Birmingham City Council

To Uber or Not to Uber: That is the Question Before Birmingham’s Transportation Committee

Nov. 20, 2017 — Birmingham City Councilors say they may revisit the ordinance that allowed ridesharing company Uber to begin operating in the city.

During its first meeting of the 2017-2021 term, the council’s transportation committee — now led by District 5 Councilor Darrell O’Quinn — received a presentation from Stephanie Jones, a representative of Birmingham Cab Drivers United.

Speaking on behalf of “all the Birmingham-area cab drivers,” Jones expressed concerns about ridesharing companies such as Uber and Lyft, which she said operated “under no rules, regulations, nothing.”

In particular, she pointed to a perceived lack of accountability ride-sharing companies have to city governments, specifically regarding background checks — which, currently, are done in-house at their respective companies.

“Our concern is the safety of the public,” Jones said. “I’m just so afraid that one of the passengers is going to get hurt.” Jones also warned that Birmingham could be liable in the event of a rider’s accident or injury. “They’re going to come after the city, too,” she said.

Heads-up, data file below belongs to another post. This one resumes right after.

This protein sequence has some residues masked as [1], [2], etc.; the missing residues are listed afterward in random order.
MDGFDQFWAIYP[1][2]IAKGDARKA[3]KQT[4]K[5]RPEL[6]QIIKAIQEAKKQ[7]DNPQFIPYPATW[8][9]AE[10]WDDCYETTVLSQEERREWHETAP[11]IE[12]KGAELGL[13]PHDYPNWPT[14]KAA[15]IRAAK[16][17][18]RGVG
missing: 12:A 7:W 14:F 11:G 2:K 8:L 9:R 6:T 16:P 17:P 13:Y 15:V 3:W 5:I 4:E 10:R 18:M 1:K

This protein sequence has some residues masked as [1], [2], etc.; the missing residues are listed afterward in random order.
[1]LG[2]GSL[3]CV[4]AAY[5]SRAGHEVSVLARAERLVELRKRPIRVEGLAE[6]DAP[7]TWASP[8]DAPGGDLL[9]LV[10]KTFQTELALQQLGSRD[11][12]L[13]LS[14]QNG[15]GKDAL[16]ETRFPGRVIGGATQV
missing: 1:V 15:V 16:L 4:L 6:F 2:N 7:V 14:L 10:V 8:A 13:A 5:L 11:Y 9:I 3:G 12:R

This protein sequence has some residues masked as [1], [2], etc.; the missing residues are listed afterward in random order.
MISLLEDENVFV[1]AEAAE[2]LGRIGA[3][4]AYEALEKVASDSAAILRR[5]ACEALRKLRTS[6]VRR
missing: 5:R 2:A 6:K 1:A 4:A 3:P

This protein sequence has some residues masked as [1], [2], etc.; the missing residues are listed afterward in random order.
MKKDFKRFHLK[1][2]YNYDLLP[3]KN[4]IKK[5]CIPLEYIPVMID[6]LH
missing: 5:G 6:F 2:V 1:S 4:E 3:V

City law department representative Jim Stanley urged O’Quinn and Councilor John Hilliard to refrain from discussing the ordinance outside of a private executive session because the discussion “could result in possible litigation.” The third member of the committee, Lashunda Scales, was not present.

Birmingham city government’s relationship with ridesharing companies — Uber, in particular — has been a rocky one. The city passed an ordinance to allow the ridesharing companies to operate in the city in December 2015 after protracted and strained negotiations. Opponents of the measure — the most vocal of which was, perhaps, former District 2 Councilor Kim Rafferty — cited Uber’s unwillingness to compromise. Rafferty told BirminghamWatch shortly before leaving office that she was unhappy with the ordinance that had been passed.

“The end result was a private company came in and wrote a law specific to themselves and got it passed,” she said. “That’s not free enterprise.”

O’Quinn and Hilliard requested that the law department provide them with copies of the ridesharing ordinance to review — after which, O’Quinn said, the transportation committee would “follow up” on the issue.